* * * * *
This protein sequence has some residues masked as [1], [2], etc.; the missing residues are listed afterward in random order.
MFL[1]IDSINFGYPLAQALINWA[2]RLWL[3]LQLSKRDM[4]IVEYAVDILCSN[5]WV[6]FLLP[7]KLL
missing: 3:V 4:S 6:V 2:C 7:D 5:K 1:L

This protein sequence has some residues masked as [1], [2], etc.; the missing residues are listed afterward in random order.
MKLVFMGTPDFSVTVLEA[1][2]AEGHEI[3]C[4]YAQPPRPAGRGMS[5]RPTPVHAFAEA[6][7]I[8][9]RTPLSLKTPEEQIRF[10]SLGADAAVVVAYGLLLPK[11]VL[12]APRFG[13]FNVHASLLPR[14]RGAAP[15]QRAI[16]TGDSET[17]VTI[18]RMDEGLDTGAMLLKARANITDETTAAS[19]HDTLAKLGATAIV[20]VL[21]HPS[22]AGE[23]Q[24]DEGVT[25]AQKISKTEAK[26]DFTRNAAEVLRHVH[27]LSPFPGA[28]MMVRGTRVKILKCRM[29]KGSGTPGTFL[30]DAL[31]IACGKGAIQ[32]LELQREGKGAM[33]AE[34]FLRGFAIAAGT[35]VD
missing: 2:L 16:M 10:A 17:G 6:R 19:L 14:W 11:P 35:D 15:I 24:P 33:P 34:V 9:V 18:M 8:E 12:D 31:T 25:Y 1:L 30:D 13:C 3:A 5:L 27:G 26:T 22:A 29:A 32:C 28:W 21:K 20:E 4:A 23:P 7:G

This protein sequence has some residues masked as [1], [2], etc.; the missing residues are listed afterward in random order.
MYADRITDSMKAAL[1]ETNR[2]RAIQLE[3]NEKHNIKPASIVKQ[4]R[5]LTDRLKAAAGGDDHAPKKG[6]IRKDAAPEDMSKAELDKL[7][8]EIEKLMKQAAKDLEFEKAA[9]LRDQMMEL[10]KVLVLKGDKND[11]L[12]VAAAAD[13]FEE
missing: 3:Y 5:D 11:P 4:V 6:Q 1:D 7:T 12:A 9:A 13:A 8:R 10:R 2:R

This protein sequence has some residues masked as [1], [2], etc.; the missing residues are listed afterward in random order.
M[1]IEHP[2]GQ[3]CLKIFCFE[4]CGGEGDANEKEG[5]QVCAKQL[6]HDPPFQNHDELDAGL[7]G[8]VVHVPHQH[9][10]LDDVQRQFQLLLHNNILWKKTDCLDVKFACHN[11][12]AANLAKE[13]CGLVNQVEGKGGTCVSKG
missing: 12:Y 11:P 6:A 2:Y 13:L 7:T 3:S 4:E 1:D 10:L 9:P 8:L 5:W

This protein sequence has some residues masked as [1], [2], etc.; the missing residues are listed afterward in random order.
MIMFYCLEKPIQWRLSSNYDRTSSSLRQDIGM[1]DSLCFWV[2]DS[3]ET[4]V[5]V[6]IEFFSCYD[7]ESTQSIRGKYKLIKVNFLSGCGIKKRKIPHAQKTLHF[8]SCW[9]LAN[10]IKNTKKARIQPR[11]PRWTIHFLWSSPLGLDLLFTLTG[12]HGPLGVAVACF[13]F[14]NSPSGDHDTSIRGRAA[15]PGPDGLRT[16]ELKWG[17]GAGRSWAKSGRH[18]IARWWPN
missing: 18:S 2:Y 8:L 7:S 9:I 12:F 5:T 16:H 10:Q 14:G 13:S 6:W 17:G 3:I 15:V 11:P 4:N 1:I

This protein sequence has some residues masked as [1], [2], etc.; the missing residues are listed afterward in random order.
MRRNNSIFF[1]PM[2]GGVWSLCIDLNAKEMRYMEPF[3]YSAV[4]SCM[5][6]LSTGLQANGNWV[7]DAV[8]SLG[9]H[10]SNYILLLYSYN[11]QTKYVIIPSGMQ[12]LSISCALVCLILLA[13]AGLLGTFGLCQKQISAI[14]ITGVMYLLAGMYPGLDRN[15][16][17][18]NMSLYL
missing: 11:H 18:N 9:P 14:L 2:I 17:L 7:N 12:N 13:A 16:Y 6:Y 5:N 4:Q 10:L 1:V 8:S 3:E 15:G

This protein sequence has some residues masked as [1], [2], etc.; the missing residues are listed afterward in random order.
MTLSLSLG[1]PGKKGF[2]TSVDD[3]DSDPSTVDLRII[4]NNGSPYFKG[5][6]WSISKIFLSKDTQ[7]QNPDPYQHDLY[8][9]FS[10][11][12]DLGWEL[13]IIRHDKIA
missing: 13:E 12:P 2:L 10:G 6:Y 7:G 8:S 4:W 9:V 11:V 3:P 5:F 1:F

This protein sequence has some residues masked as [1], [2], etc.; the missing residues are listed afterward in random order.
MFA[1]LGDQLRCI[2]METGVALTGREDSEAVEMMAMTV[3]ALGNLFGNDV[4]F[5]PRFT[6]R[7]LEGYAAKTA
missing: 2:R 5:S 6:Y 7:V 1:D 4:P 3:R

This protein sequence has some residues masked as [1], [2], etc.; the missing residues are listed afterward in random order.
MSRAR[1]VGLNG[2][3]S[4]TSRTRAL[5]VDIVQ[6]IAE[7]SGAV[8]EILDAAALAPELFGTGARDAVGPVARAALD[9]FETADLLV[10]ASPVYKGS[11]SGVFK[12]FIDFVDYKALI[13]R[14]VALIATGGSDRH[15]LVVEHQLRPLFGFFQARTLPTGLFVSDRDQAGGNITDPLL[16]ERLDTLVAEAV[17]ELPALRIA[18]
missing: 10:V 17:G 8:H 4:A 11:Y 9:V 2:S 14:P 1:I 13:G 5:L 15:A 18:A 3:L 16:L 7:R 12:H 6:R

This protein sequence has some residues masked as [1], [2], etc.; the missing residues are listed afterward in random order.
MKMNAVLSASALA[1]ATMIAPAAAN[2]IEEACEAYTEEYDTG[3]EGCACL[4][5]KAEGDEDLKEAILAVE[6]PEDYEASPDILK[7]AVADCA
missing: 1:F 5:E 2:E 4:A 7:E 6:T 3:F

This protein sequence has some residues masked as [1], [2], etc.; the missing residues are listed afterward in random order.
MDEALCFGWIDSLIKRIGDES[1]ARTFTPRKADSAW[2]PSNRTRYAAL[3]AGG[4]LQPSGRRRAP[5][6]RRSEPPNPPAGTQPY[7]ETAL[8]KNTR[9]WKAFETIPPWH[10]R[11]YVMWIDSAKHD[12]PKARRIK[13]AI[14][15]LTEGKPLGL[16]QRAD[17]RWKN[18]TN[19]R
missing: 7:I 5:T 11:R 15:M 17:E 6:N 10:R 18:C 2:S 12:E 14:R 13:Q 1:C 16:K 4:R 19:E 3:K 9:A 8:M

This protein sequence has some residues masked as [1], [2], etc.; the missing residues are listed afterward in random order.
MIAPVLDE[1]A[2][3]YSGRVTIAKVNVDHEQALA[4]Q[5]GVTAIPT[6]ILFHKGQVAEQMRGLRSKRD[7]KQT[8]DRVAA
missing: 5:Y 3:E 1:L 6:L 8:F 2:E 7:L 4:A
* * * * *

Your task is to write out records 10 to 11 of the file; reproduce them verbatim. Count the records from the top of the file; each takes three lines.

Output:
This protein sequence has some residues masked as [1], [2], etc.; the missing residues are listed afterward in random order.
MKMNAVLSASALA[1]ATMIAPAAAN[2]IEEACEAYTEEYDTG[3]EGCACL[4][5]KAEGDEDLKEAILAVE[6]PEDYEASPDILK[7]AVADCA
missing: 1:F 5:E 2:E 4:A 7:E 6:T 3:F

This protein sequence has some residues masked as [1], [2], etc.; the missing residues are listed afterward in random order.
MDEALCFGWIDSLIKRIGDES[1]ARTFTPRKADSAW[2]PSNRTRYAAL[3]AGG[4]LQPSGRRRAP[5][6]RRSEPPNPPAGTQPY[7]ETAL[8]KNTR[9]WKAFETIPPWH[10]R[11]YVMWIDSAKHD[12]PKARRIK[13]AI[14][15]LTEGKPLGL[16]QRAD[17]RWKN[18]TN[19]R
missing: 7:I 5:T 11:R 15:M 17:E 6:N 10:R 18:C 2:S 12:E 14:R 13:Q 1:C 16:K 4:R 19:E 3:K 9:A 8:M